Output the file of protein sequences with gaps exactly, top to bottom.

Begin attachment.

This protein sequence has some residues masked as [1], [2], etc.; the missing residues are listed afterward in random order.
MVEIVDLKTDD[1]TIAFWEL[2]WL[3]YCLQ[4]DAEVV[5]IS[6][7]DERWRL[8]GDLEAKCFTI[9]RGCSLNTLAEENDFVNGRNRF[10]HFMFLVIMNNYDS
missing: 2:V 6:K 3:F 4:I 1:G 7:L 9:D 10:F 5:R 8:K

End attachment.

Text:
This protein sequence has some residues masked as [1], [2], etc.; the missing residues are listed afterward in random order.
MVEIVDLKTDD[1]TIAFWEL[2]WL[3]YCLQ[4]DAEVV[5]IS[6][7]DERWRL[8]GDLEAKCFTI[9]RGCSLNTLAEENDFVNGRNRF[10]HFMFLVIMNNYDS
missing: 2:V 6:K 3:F 4:I 1:G 7:L 9:D 10:F 5:R 8:K